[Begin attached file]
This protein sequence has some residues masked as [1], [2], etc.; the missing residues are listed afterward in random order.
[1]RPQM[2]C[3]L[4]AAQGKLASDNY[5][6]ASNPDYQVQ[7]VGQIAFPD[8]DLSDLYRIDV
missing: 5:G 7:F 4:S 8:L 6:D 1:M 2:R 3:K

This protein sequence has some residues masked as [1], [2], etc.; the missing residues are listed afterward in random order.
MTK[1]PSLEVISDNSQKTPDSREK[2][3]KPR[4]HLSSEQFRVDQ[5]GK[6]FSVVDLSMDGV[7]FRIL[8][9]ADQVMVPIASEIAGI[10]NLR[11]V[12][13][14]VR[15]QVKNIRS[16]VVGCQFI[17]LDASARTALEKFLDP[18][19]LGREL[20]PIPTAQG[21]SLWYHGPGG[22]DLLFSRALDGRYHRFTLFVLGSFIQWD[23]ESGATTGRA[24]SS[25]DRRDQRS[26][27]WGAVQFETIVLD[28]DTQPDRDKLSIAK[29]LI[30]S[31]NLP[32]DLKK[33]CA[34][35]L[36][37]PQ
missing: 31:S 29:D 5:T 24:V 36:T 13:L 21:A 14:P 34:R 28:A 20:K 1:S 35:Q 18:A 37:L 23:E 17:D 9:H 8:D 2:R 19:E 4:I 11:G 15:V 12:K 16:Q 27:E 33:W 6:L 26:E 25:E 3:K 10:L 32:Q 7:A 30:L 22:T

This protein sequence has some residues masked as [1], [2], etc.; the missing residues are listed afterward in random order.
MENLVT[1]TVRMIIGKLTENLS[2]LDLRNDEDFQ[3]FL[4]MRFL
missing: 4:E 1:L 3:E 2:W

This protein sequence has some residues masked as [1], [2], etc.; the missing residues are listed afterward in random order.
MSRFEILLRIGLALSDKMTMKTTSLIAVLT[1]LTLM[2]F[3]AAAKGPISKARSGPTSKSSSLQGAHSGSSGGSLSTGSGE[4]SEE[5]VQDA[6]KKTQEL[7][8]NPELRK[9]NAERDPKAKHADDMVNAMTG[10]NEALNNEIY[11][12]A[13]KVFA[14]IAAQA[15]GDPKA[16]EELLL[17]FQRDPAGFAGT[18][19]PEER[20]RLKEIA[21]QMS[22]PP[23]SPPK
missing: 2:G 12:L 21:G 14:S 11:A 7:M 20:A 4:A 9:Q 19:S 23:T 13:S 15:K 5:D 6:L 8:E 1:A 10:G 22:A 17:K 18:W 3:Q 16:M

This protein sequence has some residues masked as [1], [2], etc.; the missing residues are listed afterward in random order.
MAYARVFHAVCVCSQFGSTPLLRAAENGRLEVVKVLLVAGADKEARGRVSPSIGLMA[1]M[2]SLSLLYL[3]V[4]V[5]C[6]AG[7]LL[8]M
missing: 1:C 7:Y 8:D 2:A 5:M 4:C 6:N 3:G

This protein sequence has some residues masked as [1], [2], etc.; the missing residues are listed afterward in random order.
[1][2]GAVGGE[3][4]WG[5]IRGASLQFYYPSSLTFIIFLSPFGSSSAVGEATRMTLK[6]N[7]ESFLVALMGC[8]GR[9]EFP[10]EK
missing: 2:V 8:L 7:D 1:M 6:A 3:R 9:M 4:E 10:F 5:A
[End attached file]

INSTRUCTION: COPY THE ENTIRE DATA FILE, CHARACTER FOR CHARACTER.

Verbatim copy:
This protein sequence has some residues masked as [1], [2], etc.; the missing residues are listed afterward in random order.
[1]RPQM[2]C[3]L[4]AAQGKLASDNY[5][6]ASNPDYQVQ[7]VGQIAFPD[8]DLSDLYRIDV
missing: 5:G 7:F 4:S 8:L 6:D 1:M 2:R 3:K

This protein sequence has some residues masked as [1], [2], etc.; the missing residues are listed afterward in random order.
MTK[1]PSLEVISDNSQKTPDSREK[2][3]KPR[4]HLSSEQFRVDQ[5]GK[6]FSVVDLSMDGV[7]FRIL[8][9]ADQVMVPIASEIAGI[10]NLR[11]V[12][13][14]VR[15]QVKNIRS[16]VVGCQFI[17]LDASARTALEKFLDP[18][19]LGREL[20]PIPTAQG[21]SLWYHGPGG[22]DLLFSRALDGRYHRFTLFVLGSFIQWD[23]ESGATTGRA[24]SS[25]DRRDQRS[26][27]WGAVQFETIVLD[28]DTQPDRDKLSIAK[29]LI[30]S[31]NLP[32]DLKK[33]CA[34][35]L[36][37]PQ
missing: 31:S 29:D 5:T 24:V 36:T 13:L 21:A 14:P 34:R 28:A 20:K 1:S 35:Q 18:A 37:L 23:E 17:D 9:H 8:D 2:R 19:E 4:I 11:G 15:V 12:K 16:Q 27:E 33:W 6:L 26:E 25:E 3:K 10:L 32:Q 7:A 30:L 22:T

This protein sequence has some residues masked as [1], [2], etc.; the missing residues are listed afterward in random order.
MENLVT[1]TVRMIIGKLTENLS[2]LDLRNDEDFQ[3]FL[4]MRFL
missing: 4:E 1:L 3:E 2:W

This protein sequence has some residues masked as [1], [2], etc.; the missing residues are listed afterward in random order.
MSRFEILLRIGLALSDKMTMKTTSLIAVLT[1]LTLM[2]F[3]AAAKGPISKARSGPTSKSSSLQGAHSGSSGGSLSTGSGE[4]SEE[5]VQDA[6]KKTQEL[7][8]NPELRK[9]NAERDPKAKHADDMVNAMTG[10]NEALNNEIY[11][12]A[13]KVFA[14]IAAQA[15]GDPKA[16]EELLL[17]FQRDPAGFAGT[18][19]PEER[20]RLKEIA[21]QMS[22]PP[23]SPPK
missing: 2:G 12:L 21:G 14:S 11:A 7:M 20:A 4:A 9:Q 19:S 23:T 13:S 15:K 5:D 6:L 8:E 1:A 10:G 22:A 17:K 18:W 3:Q 16:M

This protein sequence has some residues masked as [1], [2], etc.; the missing residues are listed afterward in random order.
MAYARVFHAVCVCSQFGSTPLLRAAENGRLEVVKVLLVAGADKEARGRVSPSIGLMA[1]M[2]SLSLLYL[3]V[4]V[5]C[6]AG[7]LL[8]M
missing: 1:C 7:Y 8:D 2:A 5:M 4:C 6:N 3:G

This protein sequence has some residues masked as [1], [2], etc.; the missing residues are listed afterward in random order.
[1][2]GAVGGE[3][4]WG[5]IRGASLQFYYPSSLTFIIFLSPFGSSSAVGEATRMTLK[6]N[7]ESFLVALMGC[8]GR[9]EFP[10]EK
missing: 2:V 8:L 7:D 1:M 6:A 3:R 9:M 4:E 10:F 5:A